USTR is “Very Close” to Finalizing Review of Tariffs on Chinese Imports, Tai Testifies

By Elizabeth Brotherton-Bunch
Apr 16 2024 |
U.S. Trade Representative Katherine Tai testifies before the House Ways & Means Committee on April 16. Screenshot via House Ways & Means Committee.

The U.S. Trade Representative appeared before the House Ways & Means Committee on Tuesday morning, and heads to the Senate Finance Committee on Wednesday.

A Big Update: The Biden administration announced on Wednesday morning that it will initiate an investigation into Chinese shipbuilding practices. President Biden, who is set to visit United Steelworkers headquarters in Pittsburgh on Wednesday, also will call on the U.S. Trade Representative to triple tariff rates on imports of Chinese steel.

U.S. Trade Representative Katherine Tai told Members of Congress on Tuesday her agency is “making progress” on the long-awaited review of tariffs placed on Chinese imports during the Trump administration. Tai also confirmed USTR is closely reviewing a petition filed by the United Steelworkers and other trade unions asking the Biden administration to investigate the predatory trade practices of China’s shipbuilding industry.

In a jam-packed, nearly 5-hour hearing held by the House Ways & Means Committee, Tai said USTR is working to implement a trade policy that will “give all Americans a fair shot and ensure that our system is set up for inclusive and durable growth.” In her testimony, Tai noted that U.S. trade policy has often pitted Americans against each other, and her goal is to create a new system that works for everyone.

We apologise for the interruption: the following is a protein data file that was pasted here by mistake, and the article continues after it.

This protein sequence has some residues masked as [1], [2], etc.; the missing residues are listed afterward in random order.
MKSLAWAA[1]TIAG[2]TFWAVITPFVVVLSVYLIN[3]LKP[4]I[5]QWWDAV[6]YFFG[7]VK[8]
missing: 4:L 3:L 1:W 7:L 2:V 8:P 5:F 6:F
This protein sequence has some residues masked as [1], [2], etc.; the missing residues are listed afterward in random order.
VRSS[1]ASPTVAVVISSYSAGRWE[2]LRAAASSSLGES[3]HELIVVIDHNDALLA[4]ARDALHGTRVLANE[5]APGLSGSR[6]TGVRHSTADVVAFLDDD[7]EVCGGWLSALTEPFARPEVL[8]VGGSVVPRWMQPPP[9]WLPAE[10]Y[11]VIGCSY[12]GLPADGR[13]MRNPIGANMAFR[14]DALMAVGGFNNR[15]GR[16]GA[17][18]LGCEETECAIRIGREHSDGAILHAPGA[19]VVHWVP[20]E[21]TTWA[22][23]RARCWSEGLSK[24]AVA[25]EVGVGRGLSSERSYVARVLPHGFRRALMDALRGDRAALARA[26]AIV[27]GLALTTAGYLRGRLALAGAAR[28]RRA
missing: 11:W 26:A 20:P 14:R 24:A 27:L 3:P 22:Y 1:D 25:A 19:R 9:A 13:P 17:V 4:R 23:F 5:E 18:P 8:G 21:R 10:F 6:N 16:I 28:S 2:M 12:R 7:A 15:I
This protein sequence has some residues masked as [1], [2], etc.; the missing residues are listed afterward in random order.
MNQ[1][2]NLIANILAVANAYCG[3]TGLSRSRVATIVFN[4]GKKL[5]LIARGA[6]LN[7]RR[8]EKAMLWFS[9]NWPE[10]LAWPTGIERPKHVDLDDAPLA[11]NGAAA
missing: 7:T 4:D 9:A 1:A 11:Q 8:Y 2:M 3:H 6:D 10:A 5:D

“Asking old tools to solve new challenges—like economic insecurity, fragile supply chains, and a worsening climate crisis—is destined to fail.  We must question assumptions, revisit norms, and think creatively and strategically,” Tai testified. “In this new era, we increasingly measure success and progress by the degree to which we are delivering real benefits to more Americans across our society—no matter where you live or whether you have a college degree.”

Trade policy covers a wide-range of constituencies, as the hearing showed. Members of Congress asked Tai about an eclectic range of issues, from agricultural policy to digital trade to the U.S. trade relationship with countries like Ethiopia and Haiti. Some Members also used the hearing as an opportunity to grandstand.